If she strays away from the path, I will always try to get her back on track.  If she walks down a dark road, I’ll take the light out to look for her.  If she is ever lost at sea, I’ll be throwing the life preserver.  If she wants nothing to do with me, I will still pray for her well-being and long for a restoration of relationship.  No matter what she does, I will NEVER give up on her.

Thinking about this made me feel for those parents who have a severed relationship with their child.  I can’t even imagine the difficulty of what you’re dealing with.  Only you can make the decision to keep trying, and I would encourage you by saying “Don’t give up. Don’t ever give up.”

If it means saying you’re sorry, say it.  If it means offering undeserved forgiveness, give it.  If it means that you have to give up everything in order to make it happen, do it.  That child and your relationship is worth it.  Don’t give up.

3 Myths About At-Home Dads

It happened again yesterday.  While updating my information at my doctor’s office, I had three things said to me that totally typify the common response to what I do as an at-home dad.  Once I negate all of these “myths” for whomever I am talking to, they begin to see a little differently.  If I have to do this for each person that I meet, one person at a time, it is worth it for all of the dads out there doing what I do.  Here are the three myths of the at-home dad and why they are dangerous for families.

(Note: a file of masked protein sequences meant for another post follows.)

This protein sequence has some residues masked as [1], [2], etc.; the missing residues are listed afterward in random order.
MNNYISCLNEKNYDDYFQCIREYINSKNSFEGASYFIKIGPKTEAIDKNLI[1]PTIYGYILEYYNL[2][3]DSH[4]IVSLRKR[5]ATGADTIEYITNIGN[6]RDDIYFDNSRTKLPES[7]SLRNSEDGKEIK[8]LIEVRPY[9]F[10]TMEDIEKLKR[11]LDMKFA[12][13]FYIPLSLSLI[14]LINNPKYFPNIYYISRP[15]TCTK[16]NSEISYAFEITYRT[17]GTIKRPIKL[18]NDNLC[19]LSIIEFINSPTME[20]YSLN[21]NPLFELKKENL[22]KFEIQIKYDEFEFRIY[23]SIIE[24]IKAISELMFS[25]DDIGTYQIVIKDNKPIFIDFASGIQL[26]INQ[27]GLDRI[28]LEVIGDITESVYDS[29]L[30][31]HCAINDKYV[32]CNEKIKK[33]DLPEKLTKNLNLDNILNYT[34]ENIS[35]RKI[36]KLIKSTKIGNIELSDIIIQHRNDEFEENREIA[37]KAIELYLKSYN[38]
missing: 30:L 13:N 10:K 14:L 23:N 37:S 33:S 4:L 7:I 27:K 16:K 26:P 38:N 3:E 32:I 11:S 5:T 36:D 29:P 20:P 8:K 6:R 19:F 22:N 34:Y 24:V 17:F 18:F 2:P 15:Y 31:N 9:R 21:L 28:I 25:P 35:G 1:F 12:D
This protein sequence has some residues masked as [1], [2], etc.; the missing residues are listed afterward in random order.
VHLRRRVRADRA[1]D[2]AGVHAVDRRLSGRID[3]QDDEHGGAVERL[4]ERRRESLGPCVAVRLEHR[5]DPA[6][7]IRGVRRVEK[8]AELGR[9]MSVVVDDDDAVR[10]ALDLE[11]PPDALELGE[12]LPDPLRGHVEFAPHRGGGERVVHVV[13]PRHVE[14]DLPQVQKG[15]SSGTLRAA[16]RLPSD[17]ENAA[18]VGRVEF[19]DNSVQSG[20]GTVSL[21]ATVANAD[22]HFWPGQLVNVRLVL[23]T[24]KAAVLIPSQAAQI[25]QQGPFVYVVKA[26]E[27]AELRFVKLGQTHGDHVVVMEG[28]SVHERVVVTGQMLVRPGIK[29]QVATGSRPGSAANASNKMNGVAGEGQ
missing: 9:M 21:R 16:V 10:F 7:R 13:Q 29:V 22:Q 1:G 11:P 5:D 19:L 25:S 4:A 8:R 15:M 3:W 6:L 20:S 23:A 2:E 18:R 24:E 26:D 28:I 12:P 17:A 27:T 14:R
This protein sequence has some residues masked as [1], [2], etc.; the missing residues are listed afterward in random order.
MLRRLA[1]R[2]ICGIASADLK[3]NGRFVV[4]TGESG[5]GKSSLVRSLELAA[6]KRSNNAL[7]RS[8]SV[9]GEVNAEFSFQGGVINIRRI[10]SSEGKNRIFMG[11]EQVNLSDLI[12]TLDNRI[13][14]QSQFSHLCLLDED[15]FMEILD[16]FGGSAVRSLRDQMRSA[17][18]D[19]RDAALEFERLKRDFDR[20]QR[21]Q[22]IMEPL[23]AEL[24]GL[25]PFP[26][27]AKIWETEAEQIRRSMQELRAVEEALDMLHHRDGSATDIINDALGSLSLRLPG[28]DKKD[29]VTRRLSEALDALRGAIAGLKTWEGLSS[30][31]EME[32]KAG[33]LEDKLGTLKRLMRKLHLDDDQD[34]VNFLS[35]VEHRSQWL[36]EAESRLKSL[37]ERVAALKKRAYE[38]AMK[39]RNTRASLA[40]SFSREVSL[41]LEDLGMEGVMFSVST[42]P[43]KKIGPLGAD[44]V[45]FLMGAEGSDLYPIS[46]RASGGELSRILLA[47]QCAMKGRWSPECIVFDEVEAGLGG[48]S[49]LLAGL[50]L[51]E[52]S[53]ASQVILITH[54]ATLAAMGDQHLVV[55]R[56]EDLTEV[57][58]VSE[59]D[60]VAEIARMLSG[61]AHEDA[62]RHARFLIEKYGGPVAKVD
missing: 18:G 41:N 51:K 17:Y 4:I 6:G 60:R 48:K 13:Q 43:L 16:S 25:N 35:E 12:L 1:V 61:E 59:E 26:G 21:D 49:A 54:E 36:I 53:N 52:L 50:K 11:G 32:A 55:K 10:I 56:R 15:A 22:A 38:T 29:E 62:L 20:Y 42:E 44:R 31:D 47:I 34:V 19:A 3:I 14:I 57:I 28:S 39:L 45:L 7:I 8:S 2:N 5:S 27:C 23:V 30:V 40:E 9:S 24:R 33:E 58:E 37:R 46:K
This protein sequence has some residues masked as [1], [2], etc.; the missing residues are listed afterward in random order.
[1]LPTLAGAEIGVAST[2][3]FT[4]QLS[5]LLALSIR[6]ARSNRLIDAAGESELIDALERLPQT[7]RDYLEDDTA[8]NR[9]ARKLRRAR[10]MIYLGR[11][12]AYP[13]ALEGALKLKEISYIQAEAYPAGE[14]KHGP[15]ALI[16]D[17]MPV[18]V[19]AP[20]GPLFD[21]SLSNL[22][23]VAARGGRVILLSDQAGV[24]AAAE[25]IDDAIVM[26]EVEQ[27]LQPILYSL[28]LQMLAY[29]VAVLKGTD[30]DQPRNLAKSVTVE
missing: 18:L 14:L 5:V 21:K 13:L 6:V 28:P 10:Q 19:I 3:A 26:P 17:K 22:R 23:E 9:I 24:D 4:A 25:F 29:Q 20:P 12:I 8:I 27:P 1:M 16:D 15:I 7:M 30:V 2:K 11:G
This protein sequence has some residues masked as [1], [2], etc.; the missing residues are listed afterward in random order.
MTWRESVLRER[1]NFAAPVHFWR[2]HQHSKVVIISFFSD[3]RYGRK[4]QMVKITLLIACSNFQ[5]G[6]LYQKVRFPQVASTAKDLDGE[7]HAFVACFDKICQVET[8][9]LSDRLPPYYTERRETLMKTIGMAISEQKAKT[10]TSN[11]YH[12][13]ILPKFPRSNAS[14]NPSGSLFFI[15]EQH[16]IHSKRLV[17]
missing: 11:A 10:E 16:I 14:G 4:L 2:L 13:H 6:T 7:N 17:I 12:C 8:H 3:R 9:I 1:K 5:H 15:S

We Are “Unemployed”

I was updating my information at the doctor yesterday when the receptionist came to the question about my employment.  I’m not sure why they need this information, but I assume they have some reason to ask for it.  She asked if I was still with Tractor Supply Company, and I said, “No.  I’m an at-home dad now.”

“So, you would say you’re currently unemployed?”

“No.  I’m an at-home dad who is not looking for a full-time job,” I replied, “Do you have ‘homemaker’ as a category?  Can I pick that?”

If a woman stays at home with her child, she is considered a “homemaker.”  I know there are a lot of women who hate this label, but it’s really not that bad.  The home is the one place in the world that the ones you love are supposed to feel safe and loved.  Who wouldn’t want to be a part of creating that kind of environment?